Very sick Hen

mebuff daisy

Chirping
5 Years
Jan 24, 2014
216
3
74
One of my partridge Rocks is very sick , She is very thin but will still eat. Her crop is small and hard , I do not know what to do ?
She is 2 years old and is not wormed. She is feed a layer ration,grit and shell and BOSS,She was limping last winter but she seemed
to get well,Can any one help ? I HATE IT when my hens are sick .
hit.gif
 

appps

Crowing
8 Years
Aug 29, 2012
4,784
647
321
Australia
I've no experience with it myself but the small hard crop makes me wonder if its impacted crop. Perhaps try doing a search on here for that and see if it sounds like it. Lots of how to treat impacted crop threads to get you started till someone with more experience chimes in.

Good luck!
 

love geese 101

In the Brooder
6 Years
May 28, 2013
12
0
22
I would guess that she has Mareks , but would have to see a picture to be sure. Does she walk at all ,are her wings limp?
 

mebuff daisy

Chirping
5 Years
Jan 24, 2014
216
3
74
Today when I came to the coop I found her dead
hit.gif
Whenever I think about her I cry.Think you for your advice, But my hens seem to get sick way to often , dos anyone know how do prevent sickness?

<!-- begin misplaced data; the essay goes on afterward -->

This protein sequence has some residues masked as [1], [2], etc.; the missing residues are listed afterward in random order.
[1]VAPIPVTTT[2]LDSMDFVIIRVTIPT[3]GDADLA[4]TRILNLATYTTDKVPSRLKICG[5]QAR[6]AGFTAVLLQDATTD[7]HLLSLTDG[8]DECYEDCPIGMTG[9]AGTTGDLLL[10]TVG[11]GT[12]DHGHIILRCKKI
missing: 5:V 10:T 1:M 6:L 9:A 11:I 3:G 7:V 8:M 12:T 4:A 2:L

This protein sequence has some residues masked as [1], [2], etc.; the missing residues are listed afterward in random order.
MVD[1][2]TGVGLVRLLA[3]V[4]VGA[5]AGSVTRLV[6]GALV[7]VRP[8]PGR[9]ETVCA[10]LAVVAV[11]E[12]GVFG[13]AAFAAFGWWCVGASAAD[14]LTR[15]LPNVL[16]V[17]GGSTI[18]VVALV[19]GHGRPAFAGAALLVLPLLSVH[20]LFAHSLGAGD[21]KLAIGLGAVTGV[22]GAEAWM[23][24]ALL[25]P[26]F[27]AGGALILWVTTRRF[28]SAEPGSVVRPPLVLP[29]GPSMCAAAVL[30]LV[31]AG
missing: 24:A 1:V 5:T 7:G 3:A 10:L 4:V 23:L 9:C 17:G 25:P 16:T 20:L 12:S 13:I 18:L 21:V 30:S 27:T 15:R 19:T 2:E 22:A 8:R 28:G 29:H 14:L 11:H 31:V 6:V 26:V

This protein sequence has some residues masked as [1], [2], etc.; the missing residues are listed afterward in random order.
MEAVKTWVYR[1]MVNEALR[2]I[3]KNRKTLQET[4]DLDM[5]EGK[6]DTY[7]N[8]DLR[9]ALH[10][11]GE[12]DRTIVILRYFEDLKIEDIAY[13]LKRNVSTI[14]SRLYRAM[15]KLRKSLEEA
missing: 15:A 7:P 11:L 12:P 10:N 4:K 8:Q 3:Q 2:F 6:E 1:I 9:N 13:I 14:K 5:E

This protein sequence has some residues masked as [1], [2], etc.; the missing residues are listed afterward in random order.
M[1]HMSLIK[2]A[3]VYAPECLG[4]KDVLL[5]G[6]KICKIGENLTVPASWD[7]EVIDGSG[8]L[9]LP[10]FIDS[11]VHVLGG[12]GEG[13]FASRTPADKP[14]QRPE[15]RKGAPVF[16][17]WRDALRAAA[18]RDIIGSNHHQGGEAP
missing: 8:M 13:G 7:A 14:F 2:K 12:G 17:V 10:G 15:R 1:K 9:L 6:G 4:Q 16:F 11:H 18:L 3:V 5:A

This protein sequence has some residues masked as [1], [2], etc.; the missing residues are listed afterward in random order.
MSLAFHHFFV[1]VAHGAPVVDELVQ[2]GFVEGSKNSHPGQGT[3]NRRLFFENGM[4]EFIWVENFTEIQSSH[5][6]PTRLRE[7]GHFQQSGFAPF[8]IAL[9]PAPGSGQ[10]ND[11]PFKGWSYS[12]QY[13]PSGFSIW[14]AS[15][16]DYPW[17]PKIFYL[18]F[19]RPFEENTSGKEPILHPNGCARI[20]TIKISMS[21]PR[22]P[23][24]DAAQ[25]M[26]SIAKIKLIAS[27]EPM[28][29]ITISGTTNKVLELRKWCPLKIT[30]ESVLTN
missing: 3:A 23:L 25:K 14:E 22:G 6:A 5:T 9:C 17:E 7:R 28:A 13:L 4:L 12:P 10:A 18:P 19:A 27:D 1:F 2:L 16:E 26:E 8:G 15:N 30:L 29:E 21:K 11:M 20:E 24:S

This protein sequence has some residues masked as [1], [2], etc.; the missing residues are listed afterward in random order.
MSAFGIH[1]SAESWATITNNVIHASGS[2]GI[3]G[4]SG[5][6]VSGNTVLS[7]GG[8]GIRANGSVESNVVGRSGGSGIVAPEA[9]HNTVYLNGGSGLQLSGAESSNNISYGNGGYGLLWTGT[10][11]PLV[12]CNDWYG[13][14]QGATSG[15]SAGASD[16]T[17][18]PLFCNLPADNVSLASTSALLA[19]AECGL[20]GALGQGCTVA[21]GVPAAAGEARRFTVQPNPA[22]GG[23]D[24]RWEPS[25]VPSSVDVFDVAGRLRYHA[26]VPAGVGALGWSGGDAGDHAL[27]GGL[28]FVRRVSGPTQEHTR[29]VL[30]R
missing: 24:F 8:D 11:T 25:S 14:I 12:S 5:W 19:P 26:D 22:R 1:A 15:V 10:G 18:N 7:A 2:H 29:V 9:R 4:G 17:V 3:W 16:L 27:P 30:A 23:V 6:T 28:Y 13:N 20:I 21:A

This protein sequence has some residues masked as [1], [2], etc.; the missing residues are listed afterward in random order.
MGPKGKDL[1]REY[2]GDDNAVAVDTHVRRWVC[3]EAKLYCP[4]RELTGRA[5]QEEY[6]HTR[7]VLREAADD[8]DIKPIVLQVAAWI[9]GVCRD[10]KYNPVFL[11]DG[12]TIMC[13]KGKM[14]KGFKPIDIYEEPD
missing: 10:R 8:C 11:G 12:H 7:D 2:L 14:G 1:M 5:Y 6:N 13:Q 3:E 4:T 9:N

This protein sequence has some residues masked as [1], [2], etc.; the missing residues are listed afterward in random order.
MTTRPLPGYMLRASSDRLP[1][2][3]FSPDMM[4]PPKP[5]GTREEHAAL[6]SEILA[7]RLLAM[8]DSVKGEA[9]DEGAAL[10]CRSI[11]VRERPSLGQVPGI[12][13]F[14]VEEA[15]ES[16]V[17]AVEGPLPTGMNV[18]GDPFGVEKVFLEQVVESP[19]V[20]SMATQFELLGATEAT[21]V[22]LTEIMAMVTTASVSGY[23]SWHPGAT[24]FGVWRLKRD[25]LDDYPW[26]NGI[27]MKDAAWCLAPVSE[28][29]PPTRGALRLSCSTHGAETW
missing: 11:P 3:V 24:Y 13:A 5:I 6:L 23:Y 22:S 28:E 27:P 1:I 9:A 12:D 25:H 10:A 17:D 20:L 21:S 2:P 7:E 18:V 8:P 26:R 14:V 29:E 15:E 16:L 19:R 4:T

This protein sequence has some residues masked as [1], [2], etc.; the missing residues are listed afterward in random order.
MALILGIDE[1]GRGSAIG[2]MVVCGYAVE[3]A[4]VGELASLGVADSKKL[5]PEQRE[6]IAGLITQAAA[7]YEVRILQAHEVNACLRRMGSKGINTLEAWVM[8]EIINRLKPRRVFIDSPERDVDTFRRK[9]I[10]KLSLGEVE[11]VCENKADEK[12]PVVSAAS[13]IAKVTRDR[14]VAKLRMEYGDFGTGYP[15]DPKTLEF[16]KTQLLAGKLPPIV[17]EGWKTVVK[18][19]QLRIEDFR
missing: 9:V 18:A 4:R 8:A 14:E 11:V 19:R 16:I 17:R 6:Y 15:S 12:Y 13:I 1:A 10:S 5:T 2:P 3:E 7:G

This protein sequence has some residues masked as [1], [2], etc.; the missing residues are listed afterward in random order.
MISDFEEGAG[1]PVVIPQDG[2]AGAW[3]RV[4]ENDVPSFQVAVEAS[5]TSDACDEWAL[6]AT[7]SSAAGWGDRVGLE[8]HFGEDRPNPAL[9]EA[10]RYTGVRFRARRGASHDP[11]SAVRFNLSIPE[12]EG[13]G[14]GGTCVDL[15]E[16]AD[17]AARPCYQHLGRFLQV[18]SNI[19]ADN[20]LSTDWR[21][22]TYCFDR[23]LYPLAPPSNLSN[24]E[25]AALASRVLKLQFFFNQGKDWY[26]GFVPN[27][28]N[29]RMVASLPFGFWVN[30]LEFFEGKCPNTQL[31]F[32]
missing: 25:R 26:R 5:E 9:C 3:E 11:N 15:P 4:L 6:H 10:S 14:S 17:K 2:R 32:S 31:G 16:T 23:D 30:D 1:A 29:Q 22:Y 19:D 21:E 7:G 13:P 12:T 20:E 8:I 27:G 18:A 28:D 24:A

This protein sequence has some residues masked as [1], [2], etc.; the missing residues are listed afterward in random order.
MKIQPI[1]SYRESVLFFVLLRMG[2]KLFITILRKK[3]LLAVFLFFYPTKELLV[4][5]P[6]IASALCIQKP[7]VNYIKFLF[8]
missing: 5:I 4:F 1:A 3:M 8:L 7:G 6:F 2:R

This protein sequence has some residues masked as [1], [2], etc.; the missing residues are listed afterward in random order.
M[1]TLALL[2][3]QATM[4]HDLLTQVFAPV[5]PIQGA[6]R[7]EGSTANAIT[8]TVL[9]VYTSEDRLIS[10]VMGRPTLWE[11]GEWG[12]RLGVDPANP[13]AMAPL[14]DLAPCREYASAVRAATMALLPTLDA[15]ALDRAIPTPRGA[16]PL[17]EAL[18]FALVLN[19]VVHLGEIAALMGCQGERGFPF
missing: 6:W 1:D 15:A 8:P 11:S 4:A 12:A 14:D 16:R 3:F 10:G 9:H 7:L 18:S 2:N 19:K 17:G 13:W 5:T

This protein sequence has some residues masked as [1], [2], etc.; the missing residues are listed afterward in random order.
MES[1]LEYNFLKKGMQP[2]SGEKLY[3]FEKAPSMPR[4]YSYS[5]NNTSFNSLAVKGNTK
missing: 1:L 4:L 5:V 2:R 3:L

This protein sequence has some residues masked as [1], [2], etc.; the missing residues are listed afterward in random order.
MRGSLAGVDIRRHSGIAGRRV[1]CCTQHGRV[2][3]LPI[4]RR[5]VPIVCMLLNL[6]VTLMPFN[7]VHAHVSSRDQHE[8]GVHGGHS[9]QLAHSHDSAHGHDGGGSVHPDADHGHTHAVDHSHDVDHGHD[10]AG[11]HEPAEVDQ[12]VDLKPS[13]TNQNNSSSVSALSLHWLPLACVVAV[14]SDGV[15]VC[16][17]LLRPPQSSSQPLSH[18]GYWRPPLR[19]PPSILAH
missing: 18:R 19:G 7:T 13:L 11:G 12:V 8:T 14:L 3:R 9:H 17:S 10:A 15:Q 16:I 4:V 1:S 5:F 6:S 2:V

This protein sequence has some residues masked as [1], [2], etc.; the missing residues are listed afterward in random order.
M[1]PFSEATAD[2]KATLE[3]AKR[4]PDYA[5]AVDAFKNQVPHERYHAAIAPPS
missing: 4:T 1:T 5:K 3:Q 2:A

mrsc1951

Songster
8 Years
May 15, 2011
303
31
146
Largo, Florida
So sorry for your loss! It is traumatic to lose one of your pets. Some things can't be prevented but you can make sure that your babies have the cleanest conditions possible to prevent some things (mites, etc.) and apparently you should worm them regularly. Check them regularly for weight and appearance. Best of luck in the future.
 

BantamLover21

Crowing
7 Years
Jul 24, 2013
23,660
1,553
426
I'm sorry for your loss!
hugs.gif
It is always hard to lose a bird, especially when you don't know what was wrong.

As for preventing sickness, there is no 100% effective way. However, there are a few things you can do:

  • Practice biosecurity. Basically, this means trying to prevent disease/parasites from entering your flock in the first place. Some biosecurity measures include: using disinfecting footbaths before entering your coop, never buying old birds, not trading equipment with other poultry owners, minimizing visitor contact with your flock, and quarantining all new birds for at least two weeks.
  • Strengthen your birds' immune systems by giving them vitamins in their water, supplementing them with probiotics, or trying another "natural" disease preventative, like garlic.
  • Keep your coop clean. Disease is less likely when coops are cleaned regularly and thoroughly.
  • Observe your chickens closely, so you can remove sick birds as soon as possible. Watch for slight lethargy, a change in laying, eating, or drinking habits, and any other unusual symptoms.
 
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